NEW YORK (CBSNewYork) — International Transgender Day of Visibility is a day many are using to raise awareness about the transgender community.
On Wednesday, CBS2’s Cory James spoke with local activists who say it starts with getting your pronouns right.
“My name is Kiara St. James and my pronouns are ‘she,’ ‘her’ and ‘goddess.'”
“I’m Sean Coleman. ‘He,’ ‘him,’ ‘his’ are my pronouns.”
“My name is Kim Watson-Benjamin. My pronouns are ‘she,’ ‘her’ and ‘goddess.'”
That’s the message many are sharing on this 12th year of International Transgender Day of Visibility, which recognizes the men and women living authentically as how they see themselves.
Throughout the day, virtual events took place on multiple platforms to support trans, non-binary, and gender-conforming people across the world, people like Watson-Benjamin, who says visibility is important.
She told James addressing someone by their pronouns is not only a way to stand in solidarity with the transgender community, but it’s also a sign of respect.
“If you don’t do it you’re adding more trauma to my life. A lot of individuals know the amount of trauma they are adding to other people’s lives. It’s not okay to mispronounce anyone, at all, period,” Watson-Benjamin said.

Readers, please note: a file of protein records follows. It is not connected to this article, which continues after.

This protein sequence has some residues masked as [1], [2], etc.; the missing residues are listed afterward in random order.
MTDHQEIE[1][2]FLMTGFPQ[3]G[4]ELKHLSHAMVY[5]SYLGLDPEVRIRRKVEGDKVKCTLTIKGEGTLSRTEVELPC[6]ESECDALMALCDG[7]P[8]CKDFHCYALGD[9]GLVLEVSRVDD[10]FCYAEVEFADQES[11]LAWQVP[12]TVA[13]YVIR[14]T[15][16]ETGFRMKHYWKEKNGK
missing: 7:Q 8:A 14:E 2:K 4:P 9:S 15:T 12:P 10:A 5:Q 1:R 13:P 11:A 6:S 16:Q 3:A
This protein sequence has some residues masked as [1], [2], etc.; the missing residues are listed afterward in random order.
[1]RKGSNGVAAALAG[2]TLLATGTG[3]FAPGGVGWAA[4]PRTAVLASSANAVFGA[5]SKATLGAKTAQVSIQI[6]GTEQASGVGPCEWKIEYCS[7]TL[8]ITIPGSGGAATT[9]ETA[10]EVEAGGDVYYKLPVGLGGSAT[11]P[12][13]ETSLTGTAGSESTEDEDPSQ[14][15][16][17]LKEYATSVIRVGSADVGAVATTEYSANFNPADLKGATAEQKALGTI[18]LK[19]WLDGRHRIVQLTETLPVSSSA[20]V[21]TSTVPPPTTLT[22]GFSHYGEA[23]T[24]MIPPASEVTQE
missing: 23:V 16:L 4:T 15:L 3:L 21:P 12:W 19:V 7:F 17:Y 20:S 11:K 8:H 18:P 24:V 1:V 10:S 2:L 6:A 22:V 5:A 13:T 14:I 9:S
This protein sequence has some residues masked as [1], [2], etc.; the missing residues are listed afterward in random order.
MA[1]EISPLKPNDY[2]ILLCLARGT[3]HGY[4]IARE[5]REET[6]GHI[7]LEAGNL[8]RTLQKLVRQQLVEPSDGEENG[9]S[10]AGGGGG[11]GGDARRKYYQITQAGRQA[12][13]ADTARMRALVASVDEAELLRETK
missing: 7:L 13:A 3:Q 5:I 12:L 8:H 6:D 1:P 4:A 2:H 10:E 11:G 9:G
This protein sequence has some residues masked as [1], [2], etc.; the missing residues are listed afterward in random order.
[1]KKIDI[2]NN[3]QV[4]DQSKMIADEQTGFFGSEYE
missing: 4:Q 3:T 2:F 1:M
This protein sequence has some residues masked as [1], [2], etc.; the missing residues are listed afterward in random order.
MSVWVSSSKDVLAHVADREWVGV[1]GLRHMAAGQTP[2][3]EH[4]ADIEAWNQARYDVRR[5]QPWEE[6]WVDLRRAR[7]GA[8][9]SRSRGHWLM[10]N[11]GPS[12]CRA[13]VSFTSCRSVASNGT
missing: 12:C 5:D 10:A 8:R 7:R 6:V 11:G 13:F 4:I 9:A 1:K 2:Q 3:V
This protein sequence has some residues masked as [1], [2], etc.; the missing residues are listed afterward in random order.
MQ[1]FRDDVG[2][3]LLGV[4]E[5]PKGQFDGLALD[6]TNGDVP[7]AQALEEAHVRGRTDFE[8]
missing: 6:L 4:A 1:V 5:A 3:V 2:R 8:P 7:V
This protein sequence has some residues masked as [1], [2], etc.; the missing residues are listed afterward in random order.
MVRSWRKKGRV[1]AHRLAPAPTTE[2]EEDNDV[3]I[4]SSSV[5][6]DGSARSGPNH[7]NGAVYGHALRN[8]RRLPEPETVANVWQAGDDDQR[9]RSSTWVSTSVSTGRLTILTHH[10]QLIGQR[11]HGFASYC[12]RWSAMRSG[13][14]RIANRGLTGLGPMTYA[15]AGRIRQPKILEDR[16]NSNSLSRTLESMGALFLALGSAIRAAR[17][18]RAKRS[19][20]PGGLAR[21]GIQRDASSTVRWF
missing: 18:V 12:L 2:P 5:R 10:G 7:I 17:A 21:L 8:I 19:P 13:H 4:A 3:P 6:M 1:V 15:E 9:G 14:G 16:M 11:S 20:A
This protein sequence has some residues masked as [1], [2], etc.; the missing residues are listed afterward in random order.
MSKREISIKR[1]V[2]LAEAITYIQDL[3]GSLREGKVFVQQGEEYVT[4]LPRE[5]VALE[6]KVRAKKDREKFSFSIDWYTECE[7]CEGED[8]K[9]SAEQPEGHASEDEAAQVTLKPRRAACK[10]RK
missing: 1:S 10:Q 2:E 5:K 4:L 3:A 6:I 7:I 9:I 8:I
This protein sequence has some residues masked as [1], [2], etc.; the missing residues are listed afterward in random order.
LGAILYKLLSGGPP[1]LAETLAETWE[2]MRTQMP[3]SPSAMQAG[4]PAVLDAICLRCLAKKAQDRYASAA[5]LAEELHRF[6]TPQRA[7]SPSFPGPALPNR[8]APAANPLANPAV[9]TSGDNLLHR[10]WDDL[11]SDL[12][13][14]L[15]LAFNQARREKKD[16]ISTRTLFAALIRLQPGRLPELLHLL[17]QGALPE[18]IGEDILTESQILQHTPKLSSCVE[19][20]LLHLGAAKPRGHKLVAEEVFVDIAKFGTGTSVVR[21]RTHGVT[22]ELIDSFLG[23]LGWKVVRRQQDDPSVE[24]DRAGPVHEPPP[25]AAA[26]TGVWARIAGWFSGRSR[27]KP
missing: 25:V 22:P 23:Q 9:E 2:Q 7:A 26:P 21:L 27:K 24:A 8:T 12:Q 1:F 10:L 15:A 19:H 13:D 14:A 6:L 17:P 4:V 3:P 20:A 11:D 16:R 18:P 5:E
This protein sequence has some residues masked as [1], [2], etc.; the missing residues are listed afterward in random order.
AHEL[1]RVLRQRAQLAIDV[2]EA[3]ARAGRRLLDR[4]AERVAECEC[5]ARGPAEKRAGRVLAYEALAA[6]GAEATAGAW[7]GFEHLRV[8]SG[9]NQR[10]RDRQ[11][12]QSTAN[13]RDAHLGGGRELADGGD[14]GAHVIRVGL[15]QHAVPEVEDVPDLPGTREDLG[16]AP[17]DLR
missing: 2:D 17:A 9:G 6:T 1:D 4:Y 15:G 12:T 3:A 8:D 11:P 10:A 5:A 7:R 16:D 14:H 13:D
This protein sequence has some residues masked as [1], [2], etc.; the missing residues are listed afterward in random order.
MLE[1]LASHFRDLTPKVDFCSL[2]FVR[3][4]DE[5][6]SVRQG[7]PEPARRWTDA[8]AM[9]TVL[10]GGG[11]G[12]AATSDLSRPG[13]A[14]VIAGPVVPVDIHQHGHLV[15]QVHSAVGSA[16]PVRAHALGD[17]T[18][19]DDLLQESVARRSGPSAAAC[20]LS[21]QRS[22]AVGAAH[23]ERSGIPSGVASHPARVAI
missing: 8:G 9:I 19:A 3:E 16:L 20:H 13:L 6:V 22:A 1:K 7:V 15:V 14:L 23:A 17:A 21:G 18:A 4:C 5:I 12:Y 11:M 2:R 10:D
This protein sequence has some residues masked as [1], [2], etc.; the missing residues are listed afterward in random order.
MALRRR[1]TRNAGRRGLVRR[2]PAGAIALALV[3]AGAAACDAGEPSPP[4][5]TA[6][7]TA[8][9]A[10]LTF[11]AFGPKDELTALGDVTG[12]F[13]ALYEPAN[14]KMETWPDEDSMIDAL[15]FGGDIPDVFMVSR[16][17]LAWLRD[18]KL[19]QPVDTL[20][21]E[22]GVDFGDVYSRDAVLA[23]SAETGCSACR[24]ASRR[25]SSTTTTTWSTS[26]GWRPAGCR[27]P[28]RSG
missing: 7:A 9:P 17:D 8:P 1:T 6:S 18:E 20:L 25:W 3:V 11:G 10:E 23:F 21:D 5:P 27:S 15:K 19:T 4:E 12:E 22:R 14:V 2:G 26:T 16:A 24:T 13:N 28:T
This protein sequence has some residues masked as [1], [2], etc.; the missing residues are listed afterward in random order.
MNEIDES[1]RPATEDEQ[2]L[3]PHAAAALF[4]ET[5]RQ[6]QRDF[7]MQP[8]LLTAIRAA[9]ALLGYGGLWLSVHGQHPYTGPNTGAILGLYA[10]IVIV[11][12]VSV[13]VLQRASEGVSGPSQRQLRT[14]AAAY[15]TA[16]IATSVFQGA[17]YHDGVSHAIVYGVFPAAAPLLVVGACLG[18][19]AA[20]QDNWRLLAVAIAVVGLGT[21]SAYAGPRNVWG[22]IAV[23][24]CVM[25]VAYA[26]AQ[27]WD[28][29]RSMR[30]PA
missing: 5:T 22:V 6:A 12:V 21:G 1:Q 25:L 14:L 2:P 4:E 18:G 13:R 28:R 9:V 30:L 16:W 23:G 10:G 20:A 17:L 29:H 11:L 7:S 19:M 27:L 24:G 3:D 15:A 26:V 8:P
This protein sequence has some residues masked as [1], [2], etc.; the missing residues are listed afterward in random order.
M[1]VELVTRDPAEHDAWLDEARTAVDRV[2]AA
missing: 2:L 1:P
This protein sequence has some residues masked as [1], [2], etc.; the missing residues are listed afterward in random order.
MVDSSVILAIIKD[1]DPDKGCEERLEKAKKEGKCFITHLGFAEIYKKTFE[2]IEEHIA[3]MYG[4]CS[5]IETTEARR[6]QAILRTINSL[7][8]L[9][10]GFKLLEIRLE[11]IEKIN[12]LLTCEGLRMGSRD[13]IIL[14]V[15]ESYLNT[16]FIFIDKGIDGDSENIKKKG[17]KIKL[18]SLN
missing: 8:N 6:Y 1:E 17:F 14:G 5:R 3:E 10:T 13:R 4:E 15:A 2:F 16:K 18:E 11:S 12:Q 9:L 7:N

According to the Human Rights Commission, trans people experience violence at rates far higher than the average person, and at least 27 trans and gender non-conforming people were violently killed last year, the same number reported in 2019.
Natalie Egan, CEO and founder of Translator Inc., builds diversity software for corporations, schools and non-profits. She said a day like Wednesday gives the trans community the floor to shine light on getting rid of stigmas through education, teaching people the value of pronouns to promote inclusivity.
One way she does that is by adding her pronouns to her email signature.
“Representation matters. When people say it’s hard for them, I’m like if you think that’s hard, try this, try being your authentic self, especially in this capacity. This is hard. This is hard. Getting my pronouns right is not that hard,” Egan said.
And it can be easy if people create the heart space to learn.